The Space Review

SLC-6 image
Satellite image of the large Space Launch Complex 6 facility at Vandenberg Air Force Base. (credit: Google Earth)

On the trail of “The Curse of Slick-6”

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My first introduction to the story of the “Curse of Slick-6” came from Roger Guillemette in the mid-1990s. Guillemette occasionally wrote about space launches and soon would become a regular contributor to and eventual editor for Florida Today’s Space Online. Roger had heard from locals near Vandenberg Air Force Base that there had been a rumor that the local Chumash Indians had “cursed” the large Space Launch Complex 6 at Vandenberg.

According to Guillemette, at some point, presumably during the early 1980s construction problems, people on the base had started to claim that the Chumash had placed a curse on the facility because it was “built on an Indian burial ground.”

SLC-6, or “Slick-6” as it was known, was initially started in the 1960s as the launch site for the Air Force’s Manned Orbiting Laboratory program’s Titan IIIM rocket. When MOL was canceled in 1969, construction on SLC-6 was halted. When the Air Force decided to launch space shuttles from Vandenberg, it designated SLC-6 as the launch site and began overhauling it in the early 1980s. Construction problems at SLC-6 became notorious, especially by summer 1984, when they touched off an Air Force investigation that found no major problems that could not be corrected. In December 1985, a worker fell to his death at SLC-6. After the Challenger accident came the revelation that during a shuttle launch, hydrogen could build up inside SLC-6’s flame trench and result in an explosion. The construction teams were developing a solution to that problem when the Air Force abruptly canceled all West Coast shuttle launches and shut down SLC-6. The Air Force had spent billions of dollars on the facility and never launched anything for over two and a half decades.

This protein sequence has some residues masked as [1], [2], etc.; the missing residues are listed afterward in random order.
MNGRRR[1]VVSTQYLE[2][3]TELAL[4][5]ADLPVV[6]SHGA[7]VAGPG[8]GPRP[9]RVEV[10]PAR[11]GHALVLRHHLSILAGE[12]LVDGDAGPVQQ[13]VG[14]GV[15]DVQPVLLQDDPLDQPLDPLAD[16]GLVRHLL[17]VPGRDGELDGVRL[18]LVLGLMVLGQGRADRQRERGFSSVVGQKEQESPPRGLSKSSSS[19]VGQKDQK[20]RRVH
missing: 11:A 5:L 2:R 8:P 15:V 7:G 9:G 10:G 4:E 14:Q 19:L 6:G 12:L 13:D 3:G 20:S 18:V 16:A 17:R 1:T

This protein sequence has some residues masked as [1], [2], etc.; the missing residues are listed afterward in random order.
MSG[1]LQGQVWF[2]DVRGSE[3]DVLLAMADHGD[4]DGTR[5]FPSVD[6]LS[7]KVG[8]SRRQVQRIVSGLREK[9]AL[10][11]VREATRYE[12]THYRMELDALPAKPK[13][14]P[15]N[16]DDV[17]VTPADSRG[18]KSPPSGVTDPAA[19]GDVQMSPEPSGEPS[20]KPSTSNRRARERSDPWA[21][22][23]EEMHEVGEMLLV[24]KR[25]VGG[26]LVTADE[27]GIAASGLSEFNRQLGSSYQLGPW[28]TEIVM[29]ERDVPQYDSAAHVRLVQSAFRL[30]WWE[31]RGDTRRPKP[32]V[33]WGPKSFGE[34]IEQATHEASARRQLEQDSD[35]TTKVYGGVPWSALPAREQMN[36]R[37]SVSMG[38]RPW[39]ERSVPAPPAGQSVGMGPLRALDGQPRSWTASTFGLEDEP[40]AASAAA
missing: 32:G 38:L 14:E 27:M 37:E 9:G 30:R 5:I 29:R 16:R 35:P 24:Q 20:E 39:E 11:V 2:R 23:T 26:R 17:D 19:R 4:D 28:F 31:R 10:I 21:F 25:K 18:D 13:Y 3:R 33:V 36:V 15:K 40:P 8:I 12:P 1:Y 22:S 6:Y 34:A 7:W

According to Guillemette, at some point, presumably during the early 1980s construction problems, people on the base had started to claim that the Chumash had placed a curse on the facility because it was “built on an Indian burial ground.” This was, of course, a rather convenient way for people to blame the Air Force’s problems on the Indians. Guillemette casually mentioned this in a couple of articles that he wrote for Spaceflight magazine in the 1990s and then in a lighthearted 1998 article for Space Online that attracted a lot of attention. Guillemette had tried to contact Chumash representatives, but had gotten nowhere.

In the early 2000s, I started doing some research on Vandenberg. I had started work on a book on the history of satellite reconnaissance during the Cold War and my goal was to write an engaging story that focused on the people as much as the technology. Vandenberg has been the primary site for launching American reconnaissance satellites and I wanted to make the place come alive in the same way that other historians and writers such as Tom Wolfe had made Cape Canaveral come alive when writing about the Mercury and Apollo astronauts. I knew somebody at Vandenberg and had visited there several times, essentially playing “space archeologist” by touring old launch sites. But during a visit in the early 2000s I arranged to speak to some base personnel in a more formal capacity.